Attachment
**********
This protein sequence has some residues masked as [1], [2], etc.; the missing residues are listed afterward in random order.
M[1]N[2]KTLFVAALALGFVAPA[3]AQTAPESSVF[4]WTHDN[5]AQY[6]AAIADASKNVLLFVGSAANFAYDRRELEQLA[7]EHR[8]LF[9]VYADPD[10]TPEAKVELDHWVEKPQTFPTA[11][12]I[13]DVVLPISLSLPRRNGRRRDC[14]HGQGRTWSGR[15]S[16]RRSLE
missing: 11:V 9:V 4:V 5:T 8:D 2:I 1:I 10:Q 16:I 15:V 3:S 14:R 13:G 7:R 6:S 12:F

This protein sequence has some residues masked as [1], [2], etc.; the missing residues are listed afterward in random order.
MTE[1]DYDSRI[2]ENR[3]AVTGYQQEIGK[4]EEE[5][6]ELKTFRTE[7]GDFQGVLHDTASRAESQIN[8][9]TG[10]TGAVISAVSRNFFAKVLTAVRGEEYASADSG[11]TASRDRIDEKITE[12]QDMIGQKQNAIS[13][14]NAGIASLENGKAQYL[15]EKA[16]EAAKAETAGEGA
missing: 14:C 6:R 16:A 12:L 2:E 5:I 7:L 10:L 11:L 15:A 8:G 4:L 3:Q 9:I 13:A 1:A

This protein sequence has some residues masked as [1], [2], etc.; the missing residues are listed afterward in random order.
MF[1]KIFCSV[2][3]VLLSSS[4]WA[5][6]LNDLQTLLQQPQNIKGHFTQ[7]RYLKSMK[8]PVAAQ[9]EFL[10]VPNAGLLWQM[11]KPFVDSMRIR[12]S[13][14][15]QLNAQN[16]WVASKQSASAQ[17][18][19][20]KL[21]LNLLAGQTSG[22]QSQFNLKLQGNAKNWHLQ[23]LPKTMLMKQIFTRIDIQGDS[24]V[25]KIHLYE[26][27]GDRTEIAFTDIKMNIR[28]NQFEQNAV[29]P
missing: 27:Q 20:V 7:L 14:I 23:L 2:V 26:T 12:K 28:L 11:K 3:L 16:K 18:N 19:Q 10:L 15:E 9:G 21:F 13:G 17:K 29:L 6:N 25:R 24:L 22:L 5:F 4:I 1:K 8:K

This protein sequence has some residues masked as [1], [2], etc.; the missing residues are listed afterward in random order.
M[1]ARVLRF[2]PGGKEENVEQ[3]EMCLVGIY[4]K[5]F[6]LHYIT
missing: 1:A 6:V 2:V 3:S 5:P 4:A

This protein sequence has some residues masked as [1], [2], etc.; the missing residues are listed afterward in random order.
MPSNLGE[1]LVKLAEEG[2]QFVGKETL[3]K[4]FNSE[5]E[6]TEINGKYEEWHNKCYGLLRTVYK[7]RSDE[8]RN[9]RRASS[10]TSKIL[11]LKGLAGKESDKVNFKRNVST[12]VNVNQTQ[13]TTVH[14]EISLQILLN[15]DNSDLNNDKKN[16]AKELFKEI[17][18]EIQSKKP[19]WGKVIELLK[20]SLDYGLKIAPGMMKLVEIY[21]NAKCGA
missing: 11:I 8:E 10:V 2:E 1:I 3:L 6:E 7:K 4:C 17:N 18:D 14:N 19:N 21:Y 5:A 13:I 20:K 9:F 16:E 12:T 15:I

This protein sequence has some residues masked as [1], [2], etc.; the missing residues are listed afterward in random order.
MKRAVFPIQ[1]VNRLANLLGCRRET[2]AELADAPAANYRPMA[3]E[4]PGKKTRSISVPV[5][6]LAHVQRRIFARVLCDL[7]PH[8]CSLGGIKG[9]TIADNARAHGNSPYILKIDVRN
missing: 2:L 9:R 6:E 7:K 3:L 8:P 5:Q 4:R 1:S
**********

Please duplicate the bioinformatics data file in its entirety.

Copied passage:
This protein sequence has some residues masked as [1], [2], etc.; the missing residues are listed afterward in random order.
M[1]N[2]KTLFVAALALGFVAPA[3]AQTAPESSVF[4]WTHDN[5]AQY[6]AAIADASKNVLLFVGSAANFAYDRRELEQLA[7]EHR[8]LF[9]VYADPD[10]TPEAKVELDHWVEKPQTFPTA[11][12]I[13]DVVLPISLSLPRRNGRRRDC[14]HGQGRTWSGR[15]S[16]RRSLE
missing: 11:V 9:V 4:V 5:T 8:D 2:I 1:I 10:Q 16:I 15:V 3:S 14:R 13:G 7:R 6:S 12:F

This protein sequence has some residues masked as [1], [2], etc.; the missing residues are listed afterward in random order.
MTE[1]DYDSRI[2]ENR[3]AVTGYQQEIGK[4]EEE[5][6]ELKTFRTE[7]GDFQGVLHDTASRAESQIN[8][9]TG[10]TGAVISAVSRNFFAKVLTAVRGEEYASADSG[11]TASRDRIDEKITE[12]QDMIGQKQNAIS[13][14]NAGIASLENGKAQYL[15]EKA[16]EAAKAETAGEGA
missing: 14:C 6:R 16:A 12:L 2:E 5:I 7:L 10:L 11:L 15:A 8:G 4:L 3:Q 9:I 13:A 1:A

This protein sequence has some residues masked as [1], [2], etc.; the missing residues are listed afterward in random order.
MF[1]KIFCSV[2][3]VLLSSS[4]WA[5][6]LNDLQTLLQQPQNIKGHFTQ[7]RYLKSMK[8]PVAAQ[9]EFL[10]VPNAGLLWQM[11]KPFVDSMRIR[12]S[13][14][15]QLNAQN[16]WVASKQSASAQ[17][18][19][20]KL[21]LNLLAGQTSG[22]QSQFNLKLQGNAKNWHLQ[23]LPKTMLMKQIFTRIDIQGDS[24]V[25]KIHLYE[26][27]GDRTEIAFTDIKMNIR[28]NQFEQNAV[29]P
missing: 27:Q 20:V 7:L 14:I 23:L 2:V 26:T 12:K 28:L 11:K 3:L 16:K 18:N 19:Q 10:L 15:E 9:G 21:F 13:G 17:K 29:L 6:N 25:R 24:L 22:L 5:F 4:I 1:K 8:K

This protein sequence has some residues masked as [1], [2], etc.; the missing residues are listed afterward in random order.
M[1]ARVLRF[2]PGGKEENVEQ[3]EMCLVGIY[4]K[5]F[6]LHYIT
missing: 1:A 6:V 2:V 3:S 5:P 4:A

This protein sequence has some residues masked as [1], [2], etc.; the missing residues are listed afterward in random order.
MPSNLGE[1]LVKLAEEG[2]QFVGKETL[3]K[4]FNSE[5]E[6]TEINGKYEEWHNKCYGLLRTVYK[7]RSDE[8]RN[9]RRASS[10]TSKIL[11]LKGLAGKESDKVNFKRNVST[12]VNVNQTQ[13]TTVH[14]EISLQILLN[15]DNSDLNNDKKN[16]AKELFKEI[17][18]EIQSKKP[19]WGKVIELLK[20]SLDYGLKIAPGMMKLVEIY[21]NAKCGA
missing: 11:I 8:E 10:V 2:E 1:I 3:L 6:E 7:K 4:C 17:N 18:D 14:N 19:N 21:Y 5:A 13:I 20:K 9:F 16:E 12:T 15:I

This protein sequence has some residues masked as [1], [2], etc.; the missing residues are listed afterward in random order.
MKRAVFPIQ[1]VNRLANLLGCRRET[2]AELADAPAANYRPMA[3]E[4]PGKKTRSISVPV[5][6]LAHVQRRIFARVLCDL[7]PH[8]CSLGGIKG[9]TIADNARAHGNSPYILKIDVRN
missing: 2:L 9:R 6:E 7:K 3:L 8:P 5:Q 4:R 1:S